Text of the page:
I could not locate myself, could not feel what I had longed to feel when I was in Eugene and missing New York. And now I was missing Eugene, how I felt there: strong in my body, the stiff spring of my bike cornering the river path, the peaceful joy of the wilderness. That clean moment, having broken camp, everything stowed in your pack, when you step onto the trail and look back at where you had been…where you cooked and slept, made love, talked into the night…no trace now but richly felt, tucked inside, where it warmed and glowed. It had all gone missing. And I could not locate who I was, neither there nor here. I had become dislocated. And I understood my dislocation as a condition of grief: bereft not only of the lost object but of the sense of self—the self-perceived through one’s senses—that had been deeply rooted in place.

Gradually I got used to the city that was no longer my familiar and went about the business of making something new. It is what we do. I never returned to the Three Sisters. Elaine went on to summit all the volcanic peaks in the Cascade range. After I drove my daughter to Montana, where she attended college, I met Elaine in Glacier. We spent a few days hiking and swimming. Her status as a world-class mountaineer didn’t prevent her from enjoying the park’s fireside programs or poking around the historic lodges. The following summer, she met my daughter and me in Alaska where we spent time in Denali. I always felt safest in the wilderness with Elaine.

Recently, she posted on FaceBook:

“My friend Patty and I did a backpack trip into the west side of North Sister through the obsidian fields to a lake in the 1970s and we did not see one other person at the lake, and just a very few people on the trail on the way out. Hard to imagine it mobbed now. Kinda sad.”

Her hiking buddies lamented:

“We were just there. Throngs of people.”

“The Forest Service plans to implement a permit system to control access.”

“You already need a permit to camp in the obsidian area.”

I could sense their bewilderment describing the difference between the wilderness they once knew and the crowds they now encountered. Beneath the obsidian fields, incinerated in the first rush of molten lava, was another landscape entirely. It may have been a continuation of the alpine forest at the edge of the fields or an ecotone one can only imagine. Life goes on, they say. Layer upon layer, each tinged with a soft missing.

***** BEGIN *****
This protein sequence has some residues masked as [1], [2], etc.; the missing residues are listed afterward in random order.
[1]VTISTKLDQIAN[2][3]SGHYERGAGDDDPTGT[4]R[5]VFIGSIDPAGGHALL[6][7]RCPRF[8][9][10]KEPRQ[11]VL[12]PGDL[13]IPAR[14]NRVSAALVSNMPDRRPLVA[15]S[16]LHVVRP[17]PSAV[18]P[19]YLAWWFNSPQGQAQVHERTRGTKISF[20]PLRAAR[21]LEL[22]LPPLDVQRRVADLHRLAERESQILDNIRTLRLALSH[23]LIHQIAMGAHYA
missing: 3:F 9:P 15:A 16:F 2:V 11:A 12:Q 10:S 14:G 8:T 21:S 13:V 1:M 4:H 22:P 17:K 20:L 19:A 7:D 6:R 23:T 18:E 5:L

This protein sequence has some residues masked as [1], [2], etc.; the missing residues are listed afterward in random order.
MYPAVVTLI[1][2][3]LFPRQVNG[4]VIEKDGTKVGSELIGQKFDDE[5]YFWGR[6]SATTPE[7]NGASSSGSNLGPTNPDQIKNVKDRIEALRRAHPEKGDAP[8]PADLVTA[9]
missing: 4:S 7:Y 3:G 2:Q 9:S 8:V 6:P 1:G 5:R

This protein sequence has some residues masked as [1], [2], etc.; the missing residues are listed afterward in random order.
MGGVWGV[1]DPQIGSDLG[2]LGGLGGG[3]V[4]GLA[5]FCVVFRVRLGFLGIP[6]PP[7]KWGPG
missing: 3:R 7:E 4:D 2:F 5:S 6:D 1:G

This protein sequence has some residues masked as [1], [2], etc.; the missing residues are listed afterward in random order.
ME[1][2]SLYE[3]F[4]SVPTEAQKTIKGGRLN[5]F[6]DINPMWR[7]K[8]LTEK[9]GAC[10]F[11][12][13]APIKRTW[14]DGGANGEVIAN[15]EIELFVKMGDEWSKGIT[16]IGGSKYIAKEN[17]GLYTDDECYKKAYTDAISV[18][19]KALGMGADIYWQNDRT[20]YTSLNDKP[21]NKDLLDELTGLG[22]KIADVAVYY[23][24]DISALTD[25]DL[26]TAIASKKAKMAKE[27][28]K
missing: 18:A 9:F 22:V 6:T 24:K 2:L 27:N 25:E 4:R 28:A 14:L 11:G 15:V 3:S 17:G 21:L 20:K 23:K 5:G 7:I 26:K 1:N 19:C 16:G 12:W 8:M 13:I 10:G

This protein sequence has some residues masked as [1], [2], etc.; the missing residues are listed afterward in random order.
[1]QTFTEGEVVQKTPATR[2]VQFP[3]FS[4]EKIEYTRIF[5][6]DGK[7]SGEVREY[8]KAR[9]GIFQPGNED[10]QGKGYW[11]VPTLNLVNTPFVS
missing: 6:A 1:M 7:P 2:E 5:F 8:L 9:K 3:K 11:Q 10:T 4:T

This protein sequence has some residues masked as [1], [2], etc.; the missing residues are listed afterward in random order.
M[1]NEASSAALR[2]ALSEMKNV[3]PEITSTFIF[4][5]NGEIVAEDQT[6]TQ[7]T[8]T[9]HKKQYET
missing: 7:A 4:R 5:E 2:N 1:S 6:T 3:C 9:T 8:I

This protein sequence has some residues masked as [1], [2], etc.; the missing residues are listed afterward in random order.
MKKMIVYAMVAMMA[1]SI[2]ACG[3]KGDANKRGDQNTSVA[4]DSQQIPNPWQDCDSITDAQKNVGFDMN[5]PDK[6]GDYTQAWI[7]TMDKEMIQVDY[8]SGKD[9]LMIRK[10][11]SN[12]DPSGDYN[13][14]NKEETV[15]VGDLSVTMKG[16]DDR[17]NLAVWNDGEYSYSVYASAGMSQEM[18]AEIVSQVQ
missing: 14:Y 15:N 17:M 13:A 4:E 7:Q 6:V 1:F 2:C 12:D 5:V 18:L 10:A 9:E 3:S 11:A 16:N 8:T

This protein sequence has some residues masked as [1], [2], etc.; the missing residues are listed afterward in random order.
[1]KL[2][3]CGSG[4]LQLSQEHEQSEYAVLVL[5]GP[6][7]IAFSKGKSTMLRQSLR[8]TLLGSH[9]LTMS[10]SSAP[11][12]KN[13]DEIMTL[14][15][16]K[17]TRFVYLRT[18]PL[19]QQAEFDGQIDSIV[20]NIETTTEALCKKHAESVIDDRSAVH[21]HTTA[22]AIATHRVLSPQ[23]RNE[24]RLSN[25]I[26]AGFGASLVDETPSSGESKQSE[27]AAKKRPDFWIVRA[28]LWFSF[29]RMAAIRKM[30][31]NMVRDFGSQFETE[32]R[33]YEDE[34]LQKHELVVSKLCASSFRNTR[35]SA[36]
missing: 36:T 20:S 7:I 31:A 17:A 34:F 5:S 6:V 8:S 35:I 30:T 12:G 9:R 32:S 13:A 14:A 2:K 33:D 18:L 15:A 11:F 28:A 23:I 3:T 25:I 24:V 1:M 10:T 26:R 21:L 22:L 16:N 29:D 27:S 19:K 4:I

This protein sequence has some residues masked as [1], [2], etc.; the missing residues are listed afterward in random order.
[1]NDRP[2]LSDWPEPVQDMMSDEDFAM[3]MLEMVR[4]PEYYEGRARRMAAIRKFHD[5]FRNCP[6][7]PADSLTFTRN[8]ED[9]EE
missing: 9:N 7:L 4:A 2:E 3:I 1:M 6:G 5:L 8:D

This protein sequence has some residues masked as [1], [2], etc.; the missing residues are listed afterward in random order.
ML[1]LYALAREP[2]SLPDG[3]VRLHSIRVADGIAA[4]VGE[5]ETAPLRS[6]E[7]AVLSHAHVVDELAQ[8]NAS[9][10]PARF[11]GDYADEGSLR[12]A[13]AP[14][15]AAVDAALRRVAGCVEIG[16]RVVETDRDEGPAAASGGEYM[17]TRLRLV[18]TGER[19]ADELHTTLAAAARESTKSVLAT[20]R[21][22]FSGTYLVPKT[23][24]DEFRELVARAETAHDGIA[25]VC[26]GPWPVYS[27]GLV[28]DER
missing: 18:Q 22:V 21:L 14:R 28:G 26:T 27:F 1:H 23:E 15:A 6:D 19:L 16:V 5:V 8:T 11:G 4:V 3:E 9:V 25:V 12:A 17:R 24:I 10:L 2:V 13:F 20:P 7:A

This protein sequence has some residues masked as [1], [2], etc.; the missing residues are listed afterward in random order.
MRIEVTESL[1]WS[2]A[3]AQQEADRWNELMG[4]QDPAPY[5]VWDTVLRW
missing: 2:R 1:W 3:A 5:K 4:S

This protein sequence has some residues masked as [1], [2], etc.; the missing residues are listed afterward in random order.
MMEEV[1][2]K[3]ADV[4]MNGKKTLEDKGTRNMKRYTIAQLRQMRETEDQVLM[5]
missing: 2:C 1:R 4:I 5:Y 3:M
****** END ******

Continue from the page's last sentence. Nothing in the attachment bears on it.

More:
For me there is a place, a timeless space somewhere between forty-four years ago and my present, time-sweetened memory, where two young women are wending their way up the west side of North Sister. They are alone on the mountain, delighted by the world around them, enlivened by the good fortune that brought them together. They are scrambling over boulders, washed in mountain waters. They come upon obsidian fields only they—as if they were the first—will ever know.


Patricia Contaxis’ work has appeared in The Pluralist, Wrath-Bearing Tree, San Antonio Review, Rivanna Review, Pithead Chapel, and Notes From The Seashore. Retired after more than thirty years as a marriage and family therapist, she now spends her time on Trail Patrol with the National Park Service, and as a Hawkwatcher with the Golden Gate Raptor Observatory. She also enjoys playing mandolin and fiddle with her band and wandering the coastal hills with her family, their very good boy, and a pair of 8x42 field glasses.

A version of this essay was previously published in Rivanna Review.